The Rest of the Story by Sarah Dessen
English | 2019 | Young adult | ePUB | 879 Kb
The Rest of the Story : Emma Saylor doesn’t remember a lot about her mother, who died when Emma was twelve. But she does remember the stories her mom told her about the big lake that went on forever, with cold, clear water and mossy trees at the edges.
Now it’s just Emma and her dad, and life is good, if a little predictable…until Emma is unexpectedly sent to spend the summer with her mother’s family that she hasn’t seen since she was a little girl.
When Emma arrives at North Lake, she realizes there are actually two very different communities there. Her mother grew up in working class North Lake, while her dad spent summers in the wealthier Lake North resort. The more time Emma spends there, the more it starts to feel like she is also divided into two people. To her father, she is Emma. But to her new family, she is Saylor, the name her mother always called her.
Then there’s Roo, the boy who was her very best friend when she was little. Roo holds the key to her family’s history, and slowly, he helps her put the pieces together about her past. It’s hard not to get caught up in the magic of North Lake—and Saylor finds herself falling under Roo’s spell as well.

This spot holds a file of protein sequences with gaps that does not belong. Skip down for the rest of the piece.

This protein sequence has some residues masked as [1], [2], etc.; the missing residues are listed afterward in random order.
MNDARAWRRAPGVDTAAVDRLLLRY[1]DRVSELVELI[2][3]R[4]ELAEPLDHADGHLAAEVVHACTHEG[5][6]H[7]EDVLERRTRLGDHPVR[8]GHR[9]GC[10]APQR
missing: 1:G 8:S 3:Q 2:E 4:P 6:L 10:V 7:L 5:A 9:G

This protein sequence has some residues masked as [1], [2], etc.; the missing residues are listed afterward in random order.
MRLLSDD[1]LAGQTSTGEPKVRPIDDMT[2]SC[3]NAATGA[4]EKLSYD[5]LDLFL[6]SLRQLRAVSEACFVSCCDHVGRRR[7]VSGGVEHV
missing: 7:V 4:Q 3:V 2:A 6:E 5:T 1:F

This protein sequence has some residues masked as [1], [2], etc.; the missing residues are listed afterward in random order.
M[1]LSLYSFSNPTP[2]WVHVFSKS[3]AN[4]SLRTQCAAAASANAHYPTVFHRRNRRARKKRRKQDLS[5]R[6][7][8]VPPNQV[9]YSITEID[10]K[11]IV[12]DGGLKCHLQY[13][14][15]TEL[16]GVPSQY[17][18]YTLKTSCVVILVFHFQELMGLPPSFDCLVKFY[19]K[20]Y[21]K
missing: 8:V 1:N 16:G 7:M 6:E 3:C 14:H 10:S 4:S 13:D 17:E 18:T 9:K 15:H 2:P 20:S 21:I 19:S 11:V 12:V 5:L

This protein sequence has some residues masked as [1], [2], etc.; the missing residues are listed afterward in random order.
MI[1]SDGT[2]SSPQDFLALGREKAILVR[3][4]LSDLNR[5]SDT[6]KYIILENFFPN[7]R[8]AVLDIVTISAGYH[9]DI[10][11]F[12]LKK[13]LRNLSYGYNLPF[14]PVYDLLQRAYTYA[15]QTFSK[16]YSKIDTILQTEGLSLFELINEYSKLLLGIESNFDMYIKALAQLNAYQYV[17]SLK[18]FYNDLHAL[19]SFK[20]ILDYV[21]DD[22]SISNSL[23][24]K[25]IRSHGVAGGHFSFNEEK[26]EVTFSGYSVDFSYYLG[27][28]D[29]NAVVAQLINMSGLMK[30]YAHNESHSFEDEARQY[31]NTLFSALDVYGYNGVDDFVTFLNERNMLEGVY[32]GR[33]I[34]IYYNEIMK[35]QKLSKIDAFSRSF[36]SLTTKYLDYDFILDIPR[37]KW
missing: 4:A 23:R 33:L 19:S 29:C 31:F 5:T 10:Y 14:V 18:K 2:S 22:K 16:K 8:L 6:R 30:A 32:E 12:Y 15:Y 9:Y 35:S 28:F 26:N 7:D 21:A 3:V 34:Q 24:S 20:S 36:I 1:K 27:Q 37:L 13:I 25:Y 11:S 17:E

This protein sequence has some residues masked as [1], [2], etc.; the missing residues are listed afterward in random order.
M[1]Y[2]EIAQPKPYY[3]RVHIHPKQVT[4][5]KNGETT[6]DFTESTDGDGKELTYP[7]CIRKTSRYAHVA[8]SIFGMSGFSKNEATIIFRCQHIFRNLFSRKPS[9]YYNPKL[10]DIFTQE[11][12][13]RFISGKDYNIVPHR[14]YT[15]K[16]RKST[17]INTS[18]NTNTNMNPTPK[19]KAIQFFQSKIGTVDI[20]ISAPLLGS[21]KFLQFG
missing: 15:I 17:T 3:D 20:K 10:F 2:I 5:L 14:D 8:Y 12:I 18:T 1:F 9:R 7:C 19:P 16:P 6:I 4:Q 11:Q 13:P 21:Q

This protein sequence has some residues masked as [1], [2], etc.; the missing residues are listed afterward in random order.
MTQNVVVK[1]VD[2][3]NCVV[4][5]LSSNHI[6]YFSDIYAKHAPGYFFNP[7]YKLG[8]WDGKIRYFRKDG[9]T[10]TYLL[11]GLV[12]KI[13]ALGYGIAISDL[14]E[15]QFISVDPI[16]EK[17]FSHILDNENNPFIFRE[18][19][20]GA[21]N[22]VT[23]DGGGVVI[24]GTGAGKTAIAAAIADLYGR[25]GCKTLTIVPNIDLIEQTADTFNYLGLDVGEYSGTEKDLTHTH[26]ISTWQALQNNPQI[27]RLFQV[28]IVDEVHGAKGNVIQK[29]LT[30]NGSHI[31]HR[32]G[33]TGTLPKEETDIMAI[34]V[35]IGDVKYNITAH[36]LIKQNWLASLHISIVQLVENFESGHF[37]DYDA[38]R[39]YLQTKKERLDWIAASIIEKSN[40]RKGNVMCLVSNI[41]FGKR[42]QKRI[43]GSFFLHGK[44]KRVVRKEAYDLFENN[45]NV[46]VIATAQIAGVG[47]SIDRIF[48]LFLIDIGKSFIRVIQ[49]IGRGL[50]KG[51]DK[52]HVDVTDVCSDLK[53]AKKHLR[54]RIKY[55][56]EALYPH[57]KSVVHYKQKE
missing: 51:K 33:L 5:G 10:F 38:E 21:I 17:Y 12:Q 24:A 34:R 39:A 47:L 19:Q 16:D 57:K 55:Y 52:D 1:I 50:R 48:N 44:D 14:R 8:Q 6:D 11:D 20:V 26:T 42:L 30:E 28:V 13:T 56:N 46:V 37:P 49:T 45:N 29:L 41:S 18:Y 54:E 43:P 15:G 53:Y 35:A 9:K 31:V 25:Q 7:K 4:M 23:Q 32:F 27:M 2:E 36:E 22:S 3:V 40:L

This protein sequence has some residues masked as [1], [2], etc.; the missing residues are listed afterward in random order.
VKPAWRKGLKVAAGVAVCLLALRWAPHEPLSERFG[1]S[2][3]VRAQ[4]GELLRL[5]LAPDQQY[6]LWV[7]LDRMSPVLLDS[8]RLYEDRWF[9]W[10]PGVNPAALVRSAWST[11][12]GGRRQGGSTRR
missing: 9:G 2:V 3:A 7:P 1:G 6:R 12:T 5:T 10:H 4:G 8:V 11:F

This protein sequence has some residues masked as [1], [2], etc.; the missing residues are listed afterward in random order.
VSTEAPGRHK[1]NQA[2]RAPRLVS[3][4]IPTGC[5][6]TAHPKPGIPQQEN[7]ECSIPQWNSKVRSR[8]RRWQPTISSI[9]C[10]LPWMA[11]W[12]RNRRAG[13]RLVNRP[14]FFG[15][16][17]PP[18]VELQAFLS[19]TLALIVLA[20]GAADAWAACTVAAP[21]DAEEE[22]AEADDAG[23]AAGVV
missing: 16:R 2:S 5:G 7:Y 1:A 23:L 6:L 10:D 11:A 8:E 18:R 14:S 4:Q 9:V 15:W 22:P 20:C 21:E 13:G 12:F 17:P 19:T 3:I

For Saylor, it’s like a whole new world is opening up to her. But when it’s time to go back home, which side of her—Emma or Saylor—will win out?
“I seem to remember someone who had a Belle fixation,” Bridget said, putting the candy down with a clank. She tucked her short, choppy dark bob behind her ears. “Back before you decided that being cynical and depressed was much cooler.”
“I was the one who liked Belle,” I reminded her. We all had our roles: they were always bickering about our shared history, while I was the one who remembered all the details. It had been like this since we’d met on the playground in second grade. “Ryan was all about Jasmine.”
“She’s right,” Ryan said. “And I’ll remind you again that I’m not cynical or depressed, I’m realistic. We can’t all see the world as rainbows and unicorns.”
“I don’t even like rainbows and unicorns,” Bridget muttered. “They’re so overdone.”
“The truth is,” Ryan continued, “even with cute candy favors, the divorce rate in this country is over fifty percent.”
“Oh, my God. Ryan!” Bridget looked horrified. Ryan was right about one thing: she was the biggest optimist I knew. “That is a horrible thing to say at Emma’s dad’s wedding.”
“Seriously,” I added. “Way to jinx my future. Was my past not bleak enough for you?”
Ryan looked at me, worried. “Oh, crap. Sorry.”